we seek forgiveness.

We marvel that the Lord gathers the broken pieces

to do his work

and that he blesses us still

with joy, new members,

and surprising evidences of unity.

We commit ourselves to seeking and expressing

the oneness of all who follow Jesus,

and we pray for brothers and sisters

who suffer for the faith.

On the unity of the church, see John 17:20-23 and Ephesians 2:11-22; 4:1-16. 

The Mission of God’s People

41.       Joining the mission of God,

the church is sent

with the gospel of the kingdom

to call everyone to know and follow Christ

and to proclaim to all

the assurance that in the name of Jesus

there is forgiveness of sin

and new life for all who repent and believe.

The Spirit calls all members

to embrace God’s mission

in their neighborhoods

and in the world:

to feed the hungry,

bring water to the thirsty,

welcome the stranger,

clothe the naked,

care for the sick,

and free the prisoner.

We repent of leaving this work to a few,

for this mission is central to our being.

On our part in God’s mission, see Matthew 28:18-20, Luke 14:45-49, and John 17:18; on seeing our mission beyond our local community, Matthew 24:14 and Acts 13:1-3; on meeting the needs of people, Matthew 25:31-46 and Luke 4:18-19; and on the centrality of mission to our being, John 20:21.

42.       In a world estranged from God,

where happiness and peace are offered in many names

and millions face confusing choices,

we witness—

with respect for followers of other ways—

to the only one in whose name salvation is found:

Jesus Christ.

In Jesus, God reconciles the world to himself.

God loves all creation;

his compassion knows no bounds.

On the exclusive claims of Christ, see John 14:6 and Acts 4:12; on God’s love and compassion for the world, see Matthew 9:36-38 and John 3:16.

43.       Jesus Christ rules over all.

To follow this Lord is

to serve him wherever we are

without fitting in,

light in darkness,

salt in a spoiling world.

On the rule of Christ over the whole world, see Philippians 2:9-11, Colossians 1:15-20, and Revelation 11:15; on being light, salt, and not fitting in, see Matthew 5:13-16 and Romans 12:1-2.

44.       Life is a gift from God’s hand,

who created all things.

Receiving this gift thankfully,

with reverence for the Creator,

we protest and resist

all that harms, abuses, or diminishes the gift of life,

whether by abortion, pollution, gluttony,

addiction, or foolish risks.

Because it is a sacred trust,

we treat all life with awe and respect,

especially when it is most vulnerable—

whether growing in the womb,

touched by disability or disease,

or drawing a last breath.

When forced to make decisions

at life’s raw edges,

we seek wisdom in community,

guided by God’s Word and Spirit.

On respect for all life, see Deuteronomy 5:17 and Psalm 104:14-30 and 139:14-16. Our very bodies are temples of the Holy Spirit: 1 Corinthians 6:19-20.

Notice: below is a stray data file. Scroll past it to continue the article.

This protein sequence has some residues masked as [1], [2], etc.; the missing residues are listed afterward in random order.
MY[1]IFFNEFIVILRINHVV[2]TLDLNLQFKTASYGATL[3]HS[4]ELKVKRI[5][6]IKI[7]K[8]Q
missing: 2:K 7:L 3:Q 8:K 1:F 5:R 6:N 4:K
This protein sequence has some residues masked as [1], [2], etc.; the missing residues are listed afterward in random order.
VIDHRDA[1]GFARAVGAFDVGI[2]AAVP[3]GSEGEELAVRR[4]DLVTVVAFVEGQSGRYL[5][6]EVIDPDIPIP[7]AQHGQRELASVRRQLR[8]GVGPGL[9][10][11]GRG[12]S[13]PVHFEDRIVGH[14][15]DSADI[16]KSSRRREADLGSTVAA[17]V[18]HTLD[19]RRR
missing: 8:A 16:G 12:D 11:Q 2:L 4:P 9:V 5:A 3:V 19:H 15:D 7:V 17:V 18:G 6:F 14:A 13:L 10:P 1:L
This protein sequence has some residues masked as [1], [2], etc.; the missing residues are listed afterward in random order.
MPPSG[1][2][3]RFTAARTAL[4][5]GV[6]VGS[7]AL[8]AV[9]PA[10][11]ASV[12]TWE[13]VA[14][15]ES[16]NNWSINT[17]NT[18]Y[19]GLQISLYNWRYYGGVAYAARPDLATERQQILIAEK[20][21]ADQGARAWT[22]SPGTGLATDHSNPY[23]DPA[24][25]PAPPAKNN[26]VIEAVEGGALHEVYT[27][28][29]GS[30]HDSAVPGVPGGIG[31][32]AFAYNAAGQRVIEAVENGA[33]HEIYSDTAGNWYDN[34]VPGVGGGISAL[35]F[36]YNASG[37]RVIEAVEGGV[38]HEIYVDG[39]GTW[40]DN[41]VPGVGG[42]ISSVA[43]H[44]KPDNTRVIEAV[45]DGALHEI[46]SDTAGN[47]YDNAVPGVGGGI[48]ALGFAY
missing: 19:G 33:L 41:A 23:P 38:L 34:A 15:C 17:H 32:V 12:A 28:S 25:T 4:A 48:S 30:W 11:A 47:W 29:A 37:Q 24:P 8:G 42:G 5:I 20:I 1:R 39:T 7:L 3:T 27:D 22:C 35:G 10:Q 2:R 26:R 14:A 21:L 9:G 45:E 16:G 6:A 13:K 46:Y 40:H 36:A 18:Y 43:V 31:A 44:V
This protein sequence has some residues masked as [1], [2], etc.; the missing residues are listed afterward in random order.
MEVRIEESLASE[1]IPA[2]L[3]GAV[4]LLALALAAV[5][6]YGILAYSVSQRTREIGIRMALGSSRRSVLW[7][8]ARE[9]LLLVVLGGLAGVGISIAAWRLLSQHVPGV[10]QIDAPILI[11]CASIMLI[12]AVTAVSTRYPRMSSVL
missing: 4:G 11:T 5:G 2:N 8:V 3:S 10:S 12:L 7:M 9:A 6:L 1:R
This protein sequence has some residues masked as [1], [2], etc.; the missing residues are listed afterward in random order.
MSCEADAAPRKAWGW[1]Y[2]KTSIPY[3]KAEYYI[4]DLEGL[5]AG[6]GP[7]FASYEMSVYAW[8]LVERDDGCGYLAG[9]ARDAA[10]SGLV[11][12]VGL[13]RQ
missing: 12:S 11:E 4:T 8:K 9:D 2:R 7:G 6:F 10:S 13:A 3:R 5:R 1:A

45.       Since God made us male and female in his image,

we respect each other as equals,

not flaunting or exploiting our sexuality.

While our roles and capacities may differ,

we are careful not to confine God’s gifts and calling

to the shape of our cultural patterns or expectations.

Sexuality is disordered in our fallen world—

brokenness, abuse, pornography, and loneliness are the result—

but Christ’s renewing work gives hope

for order and healing

and surrounds suffering persons

with compassionate community.

Male and female, we are all made in God’s image: Genesis 1:26-27 and Galatians 3:27. On sexual disorder as a result of sin, see Romans 1:24 and 1 Corinthians 6:15-20.

46.       We are the family of God,

serving Christ together in Christian community.

Single for a time or a life,

devoted to the work of God,

we offer our love and service

to the building of the kingdom.

Married, in relationships of lifelong loyalty,

we offer our lives to the same work:

building the kingdom,

teaching and modeling the ways of the Lord

so our children may know

Jesus as Lord

and learn to use their gifts

in lives of joyful service.

In friendship and family life,

singleness and marriage,

as parents and children,

we reflect the covenant love of God.

We lament the prevalence of divorce

and of selfish individualism in our societies.

We belong to God.

See the apostle Paul’s discussion of singleness and marriage in 1 Corinthians 7. On the importance of teaching and modeling the ways of the Lord, see Deuteronomy 6:4-9, Proverbs 22:6, and Ephesians 6:1-4. Jesus’ teaching on divorce is found in Matthew 19:1-12 and Mark 10:1-12. That we together reflect the love of God is taught in John 13:34-35 and all of 1 John.

47.       Serving the Lord

in whom all things hold together,

we support sound education in our communities,

and we foster schools and teaching

in which God’s truth shines in all learning.

All students,

without regard to abilities, race, or wealth,

bear God’s image

and deserve an education

that helps them use their gifts fully.

For the importance of education, see Deuteronomy 6:1-9 and Proverbs 4:1-9; for the need for God’s light, Psalm 119:105; for the central place of Christ, Colossians 1:17; for equal acceptance, James 2:1-13.

48.       Our work is a calling from God.

We work for more than wages

and manage for more than profit

so that mutual respect

and the just use of goods and skills